Newsletter Index Solutions:
From a “fig leaf” to an investment segment that has to be taken seriously: the number of green bonds issued has increased by more than 30% within a year and the number of issuers has risen too. Read more about how green bonds help fund climate and environmental projects and how you can combine attractive returns and sustainability with an index fund.
Focus on global green bonds
The “Fridays For Future” resp. the school strike for the climate represent a widely acclaimed initiative, with the Swedish schoolgirl Greta Thunberg becoming known all over the world almost overnight. More and more people are concerned about climate protection, and more and more bond investors are including it and other ESG aspects1 in their investment decisions. At the same time, they are also increasingly ensuring that issuers don’t do greenwashing2.
The Bloomberg Barclays MSCI Global Green Bond Index only contains bonds that fund projects with a clearly outlined environmental benefit. The internal team of analysts has carefully analyzed the bonds in question to determine whether they satisfy the prescribed selection criteria known as Green Bond Principles.
Clear purpose for use of proceeds
Green Bond Principles are voluntary guidelines introduced in 2014 by the International Capital Market Association (ICMA), which reviews them annually. The central aspects in this process are the purpose of the funds and their monitoring.
- Use of Proceeds: the issuer must use the capital to finance or refinance an environmentally friendly project.
- Process for Project Evaluation and Selection: the issuer must describe in detail the process for project evaluation and selection. It must also define the aim of the project.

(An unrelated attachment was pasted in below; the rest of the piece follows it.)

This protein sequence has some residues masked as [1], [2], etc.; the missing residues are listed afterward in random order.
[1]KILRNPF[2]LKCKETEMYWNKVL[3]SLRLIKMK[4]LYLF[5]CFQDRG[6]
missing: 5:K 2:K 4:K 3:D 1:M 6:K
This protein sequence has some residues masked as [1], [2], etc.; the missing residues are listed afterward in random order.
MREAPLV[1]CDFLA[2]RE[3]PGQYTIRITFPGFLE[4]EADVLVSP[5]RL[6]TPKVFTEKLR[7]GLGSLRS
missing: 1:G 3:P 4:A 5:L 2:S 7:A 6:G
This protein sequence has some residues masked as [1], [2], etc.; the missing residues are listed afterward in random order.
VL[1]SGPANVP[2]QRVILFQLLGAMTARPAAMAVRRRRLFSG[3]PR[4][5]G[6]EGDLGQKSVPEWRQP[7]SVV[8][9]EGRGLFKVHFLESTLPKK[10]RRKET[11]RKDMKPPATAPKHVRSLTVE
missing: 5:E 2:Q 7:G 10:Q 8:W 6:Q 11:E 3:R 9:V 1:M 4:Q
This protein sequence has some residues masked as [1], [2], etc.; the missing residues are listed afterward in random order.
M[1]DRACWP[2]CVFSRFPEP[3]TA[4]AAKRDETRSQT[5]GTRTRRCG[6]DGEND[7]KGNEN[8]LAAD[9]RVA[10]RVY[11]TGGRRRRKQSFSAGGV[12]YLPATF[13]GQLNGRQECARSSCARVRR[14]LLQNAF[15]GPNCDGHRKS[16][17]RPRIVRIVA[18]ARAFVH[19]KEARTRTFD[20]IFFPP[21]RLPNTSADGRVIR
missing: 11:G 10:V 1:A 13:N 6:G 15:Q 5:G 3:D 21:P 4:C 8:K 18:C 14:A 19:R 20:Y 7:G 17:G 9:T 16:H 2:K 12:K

- Management of Proceeds: an independent auditor must confirm that the issue proceeds are managed separately.
- Reporting: the issuer must offer a minimum level of transparency. This involves reporting on the project’s progress and on the use of capital on a regular basis, at least once a year.
The funds go to climate and environmental projects
Funds raised through green bonds must go to projects in one of the following ten categories: renewable energy, energy efficiency, sustainable waste management, sustainable agriculture, conservation of biodiversity, clean transportation, sustainable water management, adaptation to climate change, recycling management products, and sustainable buildings.
For example, the electricity company Evergy issued a USD 350 million green bond in mid-2016 to build a wind farm in Kansas that supplies sustainably produced electricity. The capacity of the Western Plains Wind Farm is 280 MW, equivalent to the consumption of around 170,000 households.
Common features with standard bonds
Apart from the purpose for which the funds are to be used, green bonds have the same characteristics as standard bonds:
- The issuer is liable for green bonds in exactly the same way as for other bonds. Green bonds have no special default-risk status.
- The credit ratings of green bonds are generally at the same level as the issuer rating. The risks are therefore congruent with those of a standard bond.
- Interest rate and currency risks are at the same level as those of standard bonds.
As a result, the return for the same currency and maturity is roughly at the same level as for standard bonds. In fact, the Bloomberg Barclays MSCI Global Green Bond Index which was launched in 2013 has even performed better than the very broad Bloomberg Barclays Global Aggregate Index (see following chart).
Performance of green bonds compared to standard bonds
One important reason for the superior performance of sustainable bonds is their slightly longer duration. The allocation and selection of green bonds in the index also contributes to their performance.